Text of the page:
Sept. 1st As well as the school dentist examining all children’s teeth at the Coffee House and from the 2nd-9th giving treatment, the Head teacher and the gardening classes spent time at the school garden lifting early potatoes, storing and removing produce to the dining hall kitchen.
We can see from the following entry that the strains of running the school economy during the war were clearly showing by 1942.
Jan. 13th “The Rev. F. Walford visited re. Economy in use of electric light. Bill for 1941 was £15 as compared with £3 in 1940. I pointed out that this year the school had been “blacked out” and the caretaker has been able to clean school and light fires in time to get the school warmed before 9.30.a.m.This was not possible in 1940, but the summertime was not in force through out the winter of 1939+ January 1940. Consequently the light was not required in the morning. At present, and in January 1941, lights are required in the morning owing to the summertime being in force. Scholars require the light in most rooms practically all day except when the sun shines (i.e. in the winter months) It is impossible to read writing on the board from the back of the IIIa and IIIb rooms, as well as IIa room without the electric light, except on very bright days. In IIIc room it is very dark at the back of the room.
I invited the Rector to view the classrooms and judge for himself, as it was a dull day, but he declined”.
Mar. 3rd Mr. Stuart Smith visited and talked to the children about “Warship Week” which was to commence on March 7th until March 14th. A cinema van came to Bottesford and Mr. E. Thomas addressed the children.
Mar. 13th Miss Sack (organiser of domestic subjects) came to discuss the proposed extension of school mid-day meals to local children.
Mar. 24th Class IIIc boys spent the afternoon in the school garden, preparing seed beds etc. Extra time was taken because of the inclement weather last week.
Mar. 24th Acknowledgement of £6.12s. paid to H.M. Treasury by Derek Holt Class IIIc who collected this amount during “Warship Week” by exhibiting his model destroyer.
School savings reached £3005, with £932 being saves during Warship Week.
April 14th Mr. Tims visited in connection with a new scheme for the employment of children on farms during term time.
May 1st The school collected 8cwts of waste paper in 2 days and had to stop because of lack of a suitable dump.
June 16th Electric heater fitted in air raid shelter.
Oct. 26th Air Raid Shelter practice taken.
Nov. 1st AGRICULTURE 69 scholars employed 2220 hours.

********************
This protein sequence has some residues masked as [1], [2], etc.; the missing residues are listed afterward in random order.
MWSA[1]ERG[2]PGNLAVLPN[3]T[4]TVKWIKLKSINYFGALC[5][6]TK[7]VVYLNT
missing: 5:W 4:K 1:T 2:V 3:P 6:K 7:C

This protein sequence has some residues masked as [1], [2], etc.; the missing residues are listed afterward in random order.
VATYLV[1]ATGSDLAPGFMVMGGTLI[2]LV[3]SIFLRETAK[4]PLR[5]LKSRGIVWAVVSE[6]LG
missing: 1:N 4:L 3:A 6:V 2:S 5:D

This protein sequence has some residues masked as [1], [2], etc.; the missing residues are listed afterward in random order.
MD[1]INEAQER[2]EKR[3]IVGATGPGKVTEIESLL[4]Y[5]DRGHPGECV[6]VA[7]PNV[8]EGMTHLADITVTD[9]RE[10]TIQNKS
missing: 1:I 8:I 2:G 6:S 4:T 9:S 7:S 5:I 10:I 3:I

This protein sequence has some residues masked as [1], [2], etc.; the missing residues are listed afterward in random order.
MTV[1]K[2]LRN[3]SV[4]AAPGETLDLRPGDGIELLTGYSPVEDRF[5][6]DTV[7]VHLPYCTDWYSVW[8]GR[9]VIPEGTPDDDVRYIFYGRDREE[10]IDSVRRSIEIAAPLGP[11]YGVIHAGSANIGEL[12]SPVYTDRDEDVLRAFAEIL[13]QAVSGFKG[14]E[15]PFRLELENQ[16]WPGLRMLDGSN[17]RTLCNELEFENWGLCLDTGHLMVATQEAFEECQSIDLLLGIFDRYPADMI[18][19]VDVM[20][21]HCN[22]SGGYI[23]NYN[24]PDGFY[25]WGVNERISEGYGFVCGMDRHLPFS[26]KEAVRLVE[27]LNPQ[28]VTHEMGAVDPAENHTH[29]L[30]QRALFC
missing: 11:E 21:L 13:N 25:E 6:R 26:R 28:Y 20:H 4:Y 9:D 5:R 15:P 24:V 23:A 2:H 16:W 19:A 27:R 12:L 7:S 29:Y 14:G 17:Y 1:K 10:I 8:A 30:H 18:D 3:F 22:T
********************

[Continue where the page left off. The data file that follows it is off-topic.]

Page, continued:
Nov. 23rd School open 9.30.a.m. as from today to end of February.
Dec. 23rd Sent remittance value £18.4s. to Lady Cripps – Aid to China Fund.
Jan. 21st Milk arrived today (Milk in Schools Scheme). Hd.T. informed Food Office yesterday that Milk Scheme postponed indefinitely owing to lack of transport. Today the Grantham Coop Society have apparently decided to bring it after all.
April 9th Mr. Stuart Smith and Mr. Stevenson visited and addressed the school re. “Wings for Victory” week May 8-15.
May 10th Wings for Victory week opened and R.A.F officers visited the school at 2.30.p.m. and demonstrated the use of a rubber dinghy to the whole school.
May 13th Parents attended a display of maypole dancing and War savings stamps to the value of £9. 11s. were sold.
May 17th Total raised by the School Savings group was £3,565.17s .inc. £32.12s .free gift to the Treasury for purchase of rubber dinghy.
May 24th Empire Day was celebrated.
May 24th A donation of £4.10s. raised on Empire Day, was sent to Overseas league Tobacco Fund, S. James’s London S.W.1
July 4th Mr. Stuart Smith presented a Certificate of Honour in recognition of effort made during “Wings for Victory” Week.
July 14th News of the death of Miss E. James, secretary of School Savings Group since 1916.
July 28th 1&1/2 cwts. of paper – old books – sent to the salvage depot.
Oct. 28th The Cinema Van visited (National War Savings) and the show was witnessed by the whole school.
Dec. 29th £5.5s. subscribed for Leicester Blind and £24.10s. subscribed for Red Cross Fund.
Feb. 28th Heavy snow rendered roads impassable. No children from outside villages attended today, also on the 29th.
April 4th Mr. Stuart Smith addressed the seniors re. “Salute the Soldier” week.(War Savings).
April 6th £9.9s. sent to Overseas Tobacco Fund. (gifts of cigarettes to Service men)
May 18th Ascension Day, May Day Celebrations and two plays in the afternoon in connection with War Savings Week.(Salute the Soldier)
May 22nd School War Savings amount to £4,104 including £32 free gift to the Treasury.
June 6th Received acknowledgement of gift of £32 toward the purchase of Medical Supplies for the Leics. Regt. This sum being a gift from Bottesford School.
July 6th School closed for one day’s merit holiday for “Salute the Soldier” effort.
July 25th After school today, children gave a display of folk dancing on Rectory Lawn, to 300 people in aid of Prisoners of War Parcels Fund. £53 was realised from the effort, which also included sales and amusements organised by the scholars.
July 27th No. of books collected since the salvage Drive started:-7337.
Oct. 2nd 58 lbs Rose hips sent to Genatosan Ltd. Loughboro.
Dec. 21st £7 subscribed towards Red Cross Prisoners of War Fund by scholars.
May 8&9 “V.E.” Day – School closed – National Holiday.
July 20th Mr. Mason H.M.I. and Capt. Fowler inspected buildings and site for new school. Hd. Teacher stressed the urgency of re -commencing Woodwork and Cookery Classes.
July 27th Mrs. Jack, Supt. Of Dom. Subjects visited in p.m. re. re-opening of cookery classes.
Aug. 2nd School closed at 3.15.p.m. for Summer Holidays.